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Bill Barhydt, founder and CEO oftrading startup Abra, believes that private and closed-source blockchains will not only fizzle out in the years to come but collapse and fail altogether.
In an interview on Fortune’s “Balancing the Ledger” program aired Feb 25, 2019, Barhydt said that fully-decentralized cryptocurrencies such as Bitcoin (BTC) will always remain superior to blockchains designed for enterprise use.
Given that Barhydt was one of the earliest employees at internet company Netscape, he is among those in the cryptocurrency industry to have witnessed the dot-com bubble of the 1990s.
According to him, the current state of the cryptocurrency market is similar to that of the dot-com industry, where enterprises attempted to develop a new technology called ‘extranet.’ Originally designed solely for business-to-business communication, extranets never managed to take off — in spite of the hype surrounding them. Several decades later, only the open internet protocol remains in use today.
Barhydt believes that large companies will eventually be forced to build their applications on top of public and open-source cryptocurrency blockchains — simply because that is where all the user activity is.
Barhydt later moved his focus to Wall Street’s sudden obsession with launching its own cryptocurrency offerings.
Referencing JPMorgan Chase’s new JPM Coin, he said that the coin would be a complete waste of time — especially if it really is a private blockchain and private coin. According to him, the initiative is simply a private ledger designed for trade settlement. He hinted that the goal can be accomplished even without the use of blockchain technology.
Nouriel Roubini, an economist and professor at NYU’s Stern School of Business, made similar arguments against JPM Coin and other private cryptocurrencies recently.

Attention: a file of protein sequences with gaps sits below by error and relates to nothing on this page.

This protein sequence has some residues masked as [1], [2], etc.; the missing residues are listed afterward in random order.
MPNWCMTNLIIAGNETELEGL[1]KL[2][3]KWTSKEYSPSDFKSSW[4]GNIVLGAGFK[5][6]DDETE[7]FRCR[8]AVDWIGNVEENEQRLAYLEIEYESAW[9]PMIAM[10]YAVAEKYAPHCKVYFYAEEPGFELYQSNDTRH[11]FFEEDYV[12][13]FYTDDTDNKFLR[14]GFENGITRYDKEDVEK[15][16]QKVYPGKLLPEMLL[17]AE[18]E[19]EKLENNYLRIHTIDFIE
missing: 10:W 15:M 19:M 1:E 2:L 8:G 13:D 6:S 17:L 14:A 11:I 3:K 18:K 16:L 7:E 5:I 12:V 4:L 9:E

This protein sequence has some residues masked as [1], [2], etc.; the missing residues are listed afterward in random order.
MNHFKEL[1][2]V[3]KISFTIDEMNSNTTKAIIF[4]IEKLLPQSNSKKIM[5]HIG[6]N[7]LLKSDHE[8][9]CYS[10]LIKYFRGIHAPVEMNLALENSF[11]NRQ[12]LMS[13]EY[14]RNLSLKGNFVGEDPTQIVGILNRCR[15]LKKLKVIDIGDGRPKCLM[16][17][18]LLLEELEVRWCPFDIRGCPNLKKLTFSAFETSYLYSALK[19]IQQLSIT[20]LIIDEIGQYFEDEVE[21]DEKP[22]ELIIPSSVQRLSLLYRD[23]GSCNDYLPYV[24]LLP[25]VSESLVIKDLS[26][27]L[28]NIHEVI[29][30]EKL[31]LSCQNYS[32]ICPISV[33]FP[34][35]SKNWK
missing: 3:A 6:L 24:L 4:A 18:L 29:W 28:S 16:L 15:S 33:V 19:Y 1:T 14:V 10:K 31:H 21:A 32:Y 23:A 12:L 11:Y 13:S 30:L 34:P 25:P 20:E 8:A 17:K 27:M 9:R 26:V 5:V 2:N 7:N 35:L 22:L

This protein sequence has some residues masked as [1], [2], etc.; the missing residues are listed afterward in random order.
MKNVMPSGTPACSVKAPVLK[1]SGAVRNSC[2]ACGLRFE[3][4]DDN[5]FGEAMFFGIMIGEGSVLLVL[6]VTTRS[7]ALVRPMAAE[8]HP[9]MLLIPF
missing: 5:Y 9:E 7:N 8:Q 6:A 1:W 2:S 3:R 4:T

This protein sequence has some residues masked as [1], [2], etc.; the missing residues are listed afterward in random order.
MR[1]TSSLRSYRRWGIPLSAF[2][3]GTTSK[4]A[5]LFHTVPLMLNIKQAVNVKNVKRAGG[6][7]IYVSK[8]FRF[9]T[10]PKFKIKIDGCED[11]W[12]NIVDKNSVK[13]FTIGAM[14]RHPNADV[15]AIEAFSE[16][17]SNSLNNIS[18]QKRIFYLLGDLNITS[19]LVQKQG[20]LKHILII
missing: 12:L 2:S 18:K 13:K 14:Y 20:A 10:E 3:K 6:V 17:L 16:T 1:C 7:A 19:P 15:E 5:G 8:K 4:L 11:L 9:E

Roubini questioned the validity of the token, given that it is completely private, permissioned, centralized, and relies on trusted authorities to verify transactions. According to him, these reasons are enough to invalidate any claims JPMorgan Chase makes about its latest offering being related to cryptocurrency.
In which way has the new alleged JPMorgan crypto coin anything to do with blockchain/crypto? It is private not public, permissioned not permissionless, based on trusted authorities verifying transaction not trustless, centralized not decentralized. Calling it crypto is a joke
— Nouriel Roubini (@Nouriel) February 14, 2019
Ripple CEO Brad Garlinghouse, meanwhile, said that JPM Coin completely misses the point.
Garlinghouse believes that the introduction of new bank-specific crypto tokens will not solve any issues. Instead, they will only further fragment the fiat and digital currency landscape.
While JPM Coin allows faster transfers over traditional banking channels, true crypto alternatives seek to completely do away with them.
Do you agree with Bill Barhydt’s assessment of private blockchains? Let us know your thoughts in the comments below!
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